Possible Duplicate:
Haskell ranges and floats
For example, when I type
[0.1, 0.3 ..1]
I get this:
[0.1,0.3,0.5,0.7,0.8999999999999999,1.0999999999999999]
I expected:
[0.1,0.3,0.5,0.7,0.9]
For example, when I type
I get this:
I expected:


marked as duplicate by hammar, ДМИТРИЙ МАЛИКОВ, John L, ehird, Daniel Fischer Apr 26 '12 at 11:01This question has been asked before and already has an answer. If those answers do not fully address your question, please ask a new question. 


Try
instead. The problem is that floating point numbers use binary fractions, and binary fractions can't exactly represent decimal fractions. So you get errors and the errors build up. A binary fraction cannot exactly represent 1/5 in the same way that a decimal fraction cannot exactly represent 1/3  the best we can do is 0.33333....
The other problem is that the list will stop 


This is an issue with how floating point numbers are represented in the computer. Simple arithmetic with floating point numbers often does not behave as expected. Repeated arithmetic can accumulate "rounding error", which means the result can get progressively worse as you repeatedly add numbers (for example). You can avoid these problems in some cases by using a different numerical representation. If you only care about rational numbers, for example, you could use the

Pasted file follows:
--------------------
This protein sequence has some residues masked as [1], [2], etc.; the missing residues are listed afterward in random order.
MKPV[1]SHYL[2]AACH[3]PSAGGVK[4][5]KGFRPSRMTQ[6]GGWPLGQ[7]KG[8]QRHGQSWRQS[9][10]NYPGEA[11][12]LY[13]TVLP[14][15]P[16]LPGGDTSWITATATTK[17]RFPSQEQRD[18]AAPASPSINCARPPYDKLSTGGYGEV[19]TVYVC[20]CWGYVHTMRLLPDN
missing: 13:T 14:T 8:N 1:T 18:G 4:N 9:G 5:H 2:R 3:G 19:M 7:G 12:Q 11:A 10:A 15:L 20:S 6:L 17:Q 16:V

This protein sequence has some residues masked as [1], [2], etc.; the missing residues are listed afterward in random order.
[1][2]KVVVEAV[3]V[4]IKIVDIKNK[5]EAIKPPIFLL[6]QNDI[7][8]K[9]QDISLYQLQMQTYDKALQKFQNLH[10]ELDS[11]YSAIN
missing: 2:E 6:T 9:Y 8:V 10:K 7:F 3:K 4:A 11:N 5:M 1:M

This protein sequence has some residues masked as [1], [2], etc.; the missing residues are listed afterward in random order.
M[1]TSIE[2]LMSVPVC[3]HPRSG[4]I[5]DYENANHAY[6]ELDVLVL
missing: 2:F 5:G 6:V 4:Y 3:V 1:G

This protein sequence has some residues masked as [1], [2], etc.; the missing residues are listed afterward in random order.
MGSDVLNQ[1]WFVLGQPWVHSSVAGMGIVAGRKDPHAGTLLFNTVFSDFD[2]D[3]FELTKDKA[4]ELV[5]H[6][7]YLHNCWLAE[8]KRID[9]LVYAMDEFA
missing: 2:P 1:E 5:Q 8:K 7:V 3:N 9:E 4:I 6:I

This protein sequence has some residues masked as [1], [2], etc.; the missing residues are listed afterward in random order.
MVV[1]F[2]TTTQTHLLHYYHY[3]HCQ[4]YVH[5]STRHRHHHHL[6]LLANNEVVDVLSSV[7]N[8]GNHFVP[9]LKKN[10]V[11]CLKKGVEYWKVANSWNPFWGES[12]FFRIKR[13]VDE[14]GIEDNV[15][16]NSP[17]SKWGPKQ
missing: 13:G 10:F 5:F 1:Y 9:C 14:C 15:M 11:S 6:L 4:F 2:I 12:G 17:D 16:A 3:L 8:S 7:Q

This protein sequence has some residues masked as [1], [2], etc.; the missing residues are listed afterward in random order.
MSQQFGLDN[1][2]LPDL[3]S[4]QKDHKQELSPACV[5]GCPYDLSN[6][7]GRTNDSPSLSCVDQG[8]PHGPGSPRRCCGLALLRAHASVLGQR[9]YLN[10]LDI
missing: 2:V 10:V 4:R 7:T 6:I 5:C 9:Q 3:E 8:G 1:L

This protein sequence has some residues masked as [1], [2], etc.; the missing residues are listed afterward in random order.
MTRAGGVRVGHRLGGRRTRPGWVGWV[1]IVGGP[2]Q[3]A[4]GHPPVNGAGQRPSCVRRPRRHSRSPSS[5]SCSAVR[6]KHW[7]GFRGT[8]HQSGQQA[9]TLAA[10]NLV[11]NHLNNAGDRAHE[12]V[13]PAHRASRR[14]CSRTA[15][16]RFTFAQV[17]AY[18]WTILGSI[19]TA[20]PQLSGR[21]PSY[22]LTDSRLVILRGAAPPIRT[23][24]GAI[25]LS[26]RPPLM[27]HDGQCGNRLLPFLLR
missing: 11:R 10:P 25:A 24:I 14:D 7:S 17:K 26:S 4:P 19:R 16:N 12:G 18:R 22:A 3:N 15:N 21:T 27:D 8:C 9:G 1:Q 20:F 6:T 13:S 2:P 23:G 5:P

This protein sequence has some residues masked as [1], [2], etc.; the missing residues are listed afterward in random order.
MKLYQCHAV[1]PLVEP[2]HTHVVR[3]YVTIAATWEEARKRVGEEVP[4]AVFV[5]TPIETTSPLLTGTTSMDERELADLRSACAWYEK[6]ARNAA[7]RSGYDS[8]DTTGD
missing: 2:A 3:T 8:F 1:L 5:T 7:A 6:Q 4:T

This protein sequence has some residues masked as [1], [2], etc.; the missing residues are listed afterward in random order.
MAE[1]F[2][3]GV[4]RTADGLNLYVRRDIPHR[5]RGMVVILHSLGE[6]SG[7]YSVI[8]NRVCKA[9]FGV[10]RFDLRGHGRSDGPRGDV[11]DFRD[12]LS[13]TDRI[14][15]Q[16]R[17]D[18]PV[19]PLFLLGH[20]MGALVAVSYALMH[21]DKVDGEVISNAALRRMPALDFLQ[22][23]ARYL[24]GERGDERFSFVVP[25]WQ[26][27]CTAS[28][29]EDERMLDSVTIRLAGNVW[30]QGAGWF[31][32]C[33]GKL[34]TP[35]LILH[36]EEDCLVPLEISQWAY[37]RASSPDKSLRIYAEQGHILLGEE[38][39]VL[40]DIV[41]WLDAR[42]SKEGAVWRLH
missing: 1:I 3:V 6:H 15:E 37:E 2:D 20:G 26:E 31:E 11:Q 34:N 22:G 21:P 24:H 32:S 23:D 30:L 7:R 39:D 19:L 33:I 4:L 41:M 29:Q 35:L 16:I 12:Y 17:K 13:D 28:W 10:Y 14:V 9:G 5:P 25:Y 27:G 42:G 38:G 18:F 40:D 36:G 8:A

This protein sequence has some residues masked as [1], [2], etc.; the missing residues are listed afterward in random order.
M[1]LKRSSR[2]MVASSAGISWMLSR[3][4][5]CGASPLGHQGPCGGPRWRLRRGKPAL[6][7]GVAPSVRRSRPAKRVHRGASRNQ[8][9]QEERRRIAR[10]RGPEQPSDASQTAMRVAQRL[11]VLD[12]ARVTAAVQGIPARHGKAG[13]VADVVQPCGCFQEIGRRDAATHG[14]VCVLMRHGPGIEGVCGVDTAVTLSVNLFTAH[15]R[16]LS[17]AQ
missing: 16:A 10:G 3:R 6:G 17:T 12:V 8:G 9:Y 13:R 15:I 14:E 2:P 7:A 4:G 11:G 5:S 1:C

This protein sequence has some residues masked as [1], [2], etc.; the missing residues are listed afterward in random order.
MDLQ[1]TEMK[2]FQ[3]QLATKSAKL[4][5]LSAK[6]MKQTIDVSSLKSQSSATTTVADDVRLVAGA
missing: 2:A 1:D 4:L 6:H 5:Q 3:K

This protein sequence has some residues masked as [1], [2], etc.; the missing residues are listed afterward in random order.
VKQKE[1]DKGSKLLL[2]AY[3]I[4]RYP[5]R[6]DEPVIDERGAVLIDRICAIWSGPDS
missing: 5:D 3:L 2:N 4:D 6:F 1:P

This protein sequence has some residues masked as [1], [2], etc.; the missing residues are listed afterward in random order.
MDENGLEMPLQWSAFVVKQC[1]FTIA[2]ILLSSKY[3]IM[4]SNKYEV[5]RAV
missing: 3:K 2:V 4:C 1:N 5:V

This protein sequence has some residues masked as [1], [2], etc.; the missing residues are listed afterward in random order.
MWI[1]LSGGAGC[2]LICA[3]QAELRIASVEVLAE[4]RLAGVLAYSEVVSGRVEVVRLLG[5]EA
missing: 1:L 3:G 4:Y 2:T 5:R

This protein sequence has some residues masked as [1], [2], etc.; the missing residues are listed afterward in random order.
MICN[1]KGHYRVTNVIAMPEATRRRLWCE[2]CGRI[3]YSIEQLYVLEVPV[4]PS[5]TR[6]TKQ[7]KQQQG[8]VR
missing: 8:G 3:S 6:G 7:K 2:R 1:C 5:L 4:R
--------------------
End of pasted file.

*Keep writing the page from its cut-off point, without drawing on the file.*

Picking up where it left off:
which results in:
This is the correct answer with no rounding error; each number is just represented as the ratio of two This does still go over the upper bound, but that is much easier to deal with than the rounding error you get from floating point numbers. Note that for something performance critical floating point numbers are probably going to be faster. 


The expression
This means that with floating point numbers the last element of